Blooms and Scripture 19

Stella D'Oro Daylily

Stella D’Oro Daylily

Great is Thy Faithfulness – “As Thou has been, Thou forever will be.”

The Stella D’Oro keeps blooming for much of the spring and summer. The continuous blooms are an excellent picture of God’s faithfulness. Some human (or group of humans) worked with this variety to improve their re-blooming ability to this point. But it’s God’s strength and power (and faithfulness) that causes them to grow at all.

Jesus Christ is the same yesterday and today and forever.” Hebrews 13:8 ESV

I Wish You Could Smell This – Sweet Savor!

Jasmine in Bloom

Jasmine in Bloom

A “sweet savor” isn’t a common twenty-first century phrase used to describe good smells – but it would appropriately describe the wonderful treat that greets Sharon and me when we go outside these days. The confederate jasmine is in full bloom and super full fragrance. It doesn’t matter which door we exit – the pleasing aroma from the one vine comes over the top of the house or around the corners to reach us.

The phrase is common in the Bible, though, especially in Leviticus. That’s where we get details of the sacrifices required under the Law. The burnt offerings were made “for a sweet savor unto the Lord”. Since God is a spirit (John 4:24), there must be something spiritual about the use of the phrase, rather than an actual physical smell.

We get some insight in Hosea 6:6, when God says: “For I desire mercy and not sacrifice, and the knowledge of God more than burnt offerings“. And, again when Jesus refers to that verse in Matthew 9:13: “But, go and learn what this means: I desire mercy and not sacrifice. For I did not come to call the righteous, but sinners to repentance“.

So, like many things in the Bible, it comes back to the attitude and “heart not just head” perspective (ex: See Sermon on the Mount, and 1 Corinthians 13). God desires we show mercy to others, and know and obey Him rather than just perform the rituals. Jesus didn’t come to call to repentance those who think they’re righteous, but those who know they are sinners.

Our sacrifices to God are not burnt offerings anymore, but our praise, prayer, thanksgiving, obedience and worship are what we offer. And, from reading the verses above, those are what God was looking for all along. However, the burnt offerings were also important back then, or God would not have instituted them. One purpose was to show those making the offerings that they weren’t long lasting – as soon as they finished one, they began preparing for the next. (Perhaps the “sweet savor” was a reminder of that constant need, and God’s “heart” requirements to the people who smelled it).

But, the main purpose was to picture Jesus Christ and the sacrifice He would make (and now has made) for His children. All the many purposes of the different offerings were fulfilled in Jesus. And, there is no more need for any physical sacrifice – He has fulfilled that once and for all.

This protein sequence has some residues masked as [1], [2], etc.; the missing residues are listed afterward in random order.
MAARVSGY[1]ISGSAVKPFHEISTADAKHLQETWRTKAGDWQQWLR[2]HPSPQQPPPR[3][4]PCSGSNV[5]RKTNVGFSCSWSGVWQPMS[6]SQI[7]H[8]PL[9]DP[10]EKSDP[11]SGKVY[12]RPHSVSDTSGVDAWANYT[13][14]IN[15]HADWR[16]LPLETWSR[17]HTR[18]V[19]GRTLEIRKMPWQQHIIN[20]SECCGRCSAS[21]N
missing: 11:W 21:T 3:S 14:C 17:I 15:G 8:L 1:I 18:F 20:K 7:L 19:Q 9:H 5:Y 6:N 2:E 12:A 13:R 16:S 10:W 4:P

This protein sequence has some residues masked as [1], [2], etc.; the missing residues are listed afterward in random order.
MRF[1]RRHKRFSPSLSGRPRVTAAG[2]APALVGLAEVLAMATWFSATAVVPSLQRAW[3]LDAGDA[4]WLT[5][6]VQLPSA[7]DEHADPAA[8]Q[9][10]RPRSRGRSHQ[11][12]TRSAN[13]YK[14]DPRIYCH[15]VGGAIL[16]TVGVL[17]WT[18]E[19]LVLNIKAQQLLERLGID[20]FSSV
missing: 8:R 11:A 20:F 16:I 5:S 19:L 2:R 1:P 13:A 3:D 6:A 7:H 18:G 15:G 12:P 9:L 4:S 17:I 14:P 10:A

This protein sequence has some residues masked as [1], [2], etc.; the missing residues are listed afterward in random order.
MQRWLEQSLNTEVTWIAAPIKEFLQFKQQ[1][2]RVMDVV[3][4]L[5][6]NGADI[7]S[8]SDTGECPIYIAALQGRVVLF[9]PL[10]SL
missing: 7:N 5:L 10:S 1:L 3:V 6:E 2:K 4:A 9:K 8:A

So, perhaps, we can let the aromas of the jasmines, the roses, the comfort food on the stove, and (add your favorite here)be a sweet savor to remind us to sacrifice our love (from the heart not just the head) to Christ, and remember always what He has done to save us.

he (Jesus) entered once for all into the holy places, not by means of the blood of goats and calves but by means of his own blood, thus securing an eternal redemption (for us).” Hebrews 9:12 ESV

Things Change – Jesus Christ Doesn’t

Onions With Pivot Irrigation

Things change and the process of life moves on.

When we first moved here, to the “middle of nowhere”, the field across the road was just that – a field that was planted each year with varying crops according to the planned rotation. The owners later divided it – leaving one portion for crops and the other as a pasture for cows.

Early this year, the pasture grass was plowed up, a pivot irrigation system was installed, and Sweet Vidalia Onions were planted. The onions have since been replaced with peanuts, which are ready to be turned over for harvesting.

The land right around our house was initially a pasture also. (I’ll have to remember to post at some point about the joys of having cows around your house – especially when they belong to someone else). Most of that pasture was replaced with planted pine trees about 20 years ago and, since then, we were blessed to purchase part of that land.

At the end of last year, we had the pines cut down and now we’re trying to decide what to do with the land. I have set aside about an acre as a new “landscape” area. I had a few hardwood trees planted to get it started, but no long-range plans have been made.

But, whether or not, I make and carry out long range landscape plans, something will happen in that acre. After the harvest across the road, the peanuts may be replaced with onions again, but a different crop may be planted. If left alone, the other part of our planted pine area will re-seed itself from all the remaining pines in the vicinity.

I’ve made this ramble (hopefully a bit interesting) to illustrate the change that happens around us as time passes. Even leaving things alone, results in some type of change.